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One year after losing everything, families have rebuilt their lives -- Habitat for Humanity Int'l 1

One year after losing everything, families have rebuilt their lives


Dustin and Emily Hall moved into their new home on Dec. 15, 2012, and hosted Christmas celebrations for their families. ©Habitat for Humanity of Indiana/
Katie VanSickle

Getting back to normal begins with having a place to call home
By Soyia Ellison

 


Emily Hall logged hundreds of hours helping work on her own home and nine others built for survivors of a March 2012 tornado that destroyed much of Henryville, Indiana. ©Habitat for Humanity International/Soyia Ellison

   
 


Volunteers work on Dustin and Emily Hall’s home during a weeklong blitz build in October. ©Habitat for Humanity International/Kristin Wright

   


On March 2, 2012, with the local news warning that bad weather was on the way, Emily Hall sought shelter in the Henryville, Indiana, fire station where her husband, Dustin, is a volunteer.

From inside, she watched as a tornado tore through their town of 2,000.

“I saw a roof get taken off,” she said, “and I saw a tree get ripped out and sucked into the tornado.”

Not far away, Michelle Friedly and her 17-year-old daughter, Jessica, huddled in a bathtub in their apartment. They had been on the porch taking pictures of the storm when they saw the funnel cloud barreling toward them. They dived into the tub as the walls began to shake.

“We just started screaming, ‘I love you, I love you, I love you,’ over and over and over,” Michelle said. “I thought, ‘A two-by-four is going to knock me out any second.’ ”

When the storm passed, the mother and daughter looked up and saw sky. They looked straight ahead and saw parking lot.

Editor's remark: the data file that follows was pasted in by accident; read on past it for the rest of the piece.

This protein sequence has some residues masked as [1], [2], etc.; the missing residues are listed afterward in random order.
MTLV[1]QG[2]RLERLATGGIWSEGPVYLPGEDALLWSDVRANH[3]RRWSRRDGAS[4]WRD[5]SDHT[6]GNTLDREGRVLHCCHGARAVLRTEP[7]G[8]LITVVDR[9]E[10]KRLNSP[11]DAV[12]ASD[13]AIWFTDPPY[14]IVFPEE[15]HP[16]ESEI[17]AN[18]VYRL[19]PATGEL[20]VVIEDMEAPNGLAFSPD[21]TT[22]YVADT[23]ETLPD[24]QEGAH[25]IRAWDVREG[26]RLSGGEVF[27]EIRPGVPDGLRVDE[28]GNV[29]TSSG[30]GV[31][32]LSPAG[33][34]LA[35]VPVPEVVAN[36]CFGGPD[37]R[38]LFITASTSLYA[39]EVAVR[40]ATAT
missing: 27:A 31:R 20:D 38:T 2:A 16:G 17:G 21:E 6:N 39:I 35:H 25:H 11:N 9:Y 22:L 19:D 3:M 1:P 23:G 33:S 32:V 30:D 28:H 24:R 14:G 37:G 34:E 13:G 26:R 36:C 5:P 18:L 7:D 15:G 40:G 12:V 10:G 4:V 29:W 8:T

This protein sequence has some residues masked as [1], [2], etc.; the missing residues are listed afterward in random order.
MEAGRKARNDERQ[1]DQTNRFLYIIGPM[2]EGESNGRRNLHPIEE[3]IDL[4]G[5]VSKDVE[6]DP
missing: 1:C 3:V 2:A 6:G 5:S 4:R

“From where we were sitting in the bathtub forward, there was nothing — no walls, no roof, no refrigerator, no cabinet, no nothing,” Michelle said. “It was gone.”

‘It couldn’t have happened in a better town’


The tornado had laid waste to Henryville, wiping out more than 100 homes and destroying the junior-senior high school.

Emily and Dustin Hall were able to return to their apartment, though it had suffered hail and water damage. Michelle and Jessica Friedly moved into Michelle’s sister’s house.

The Friedlys, who escaped with minor cuts and bruises, had nothing. Even the clothes they salvaged were unusable, because no amount of washing could get rid of the insulation stuck to them.

“I literally had to start over,” said Michelle, who is 42. “I was wondering where I was going to get my next pair of socks to wear to work.”

Even in a disaster, though, there are bright spots.

“It couldn’t have happened in a better town,” Michelle said, “because this community is awesome. People I didn’t even know were coming up and giving me gift cards and money and all kinds of stuff.”

Responding quickly to overwhelming need


Habitat for Humanity lent a hand as well.

In the past decade, Habitat has learned the value of responding early to disasters and laying the groundwork for the sort of long-term recovery that leads to permanent housing.

True recovery can’t begin until people have safe, secure places to live — places from which they can resume their livelihoods and regain some sense of normalcy.

Leading Habitat’s efforts in Henryville were Gina Leckron, state director of Habitat for Humanity of Indiana, and Bill and France Moriarty, Disaster Response volunteers who travel the country in an RV working on Habitat projects.

They came up with a plan to build 10 homes for survivors of the tornado — and to get them into those homes before Christmas.

“There’s no way we could restore everything,” Leckron said. “But we wanted to restore some of what they lost.”

The Moriartys set up camp just outside town. France helped run the Henryville Community Church kitchen, which for months fed scores of volunteers three meals a day. Bill began planning a weeklong blitz build in October, when the vast majority of the construction would take place. The future homeowners, including Emily Hall and Michelle Friedly, helped him get the construction sites ready.

For Emily and for Dustin, the new home symbolized hope amid tragedy. Two months after the tornado, the Halls lost their daughter, 8-month-old Allie Marie. Allie was born 20 weeks early, with extensive brain, heart and lung problems that ultimately proved too much for her little body.

“She was amazing,” Emily said. “She brought me and my husband closer together and closer to God.”

They found out they were getting a home just a month after Allie died.

“For us, this has been more than just a hand up,” Hall said. “It’s been a new start.”

Next: ‘It’s not Christmas without a tree’
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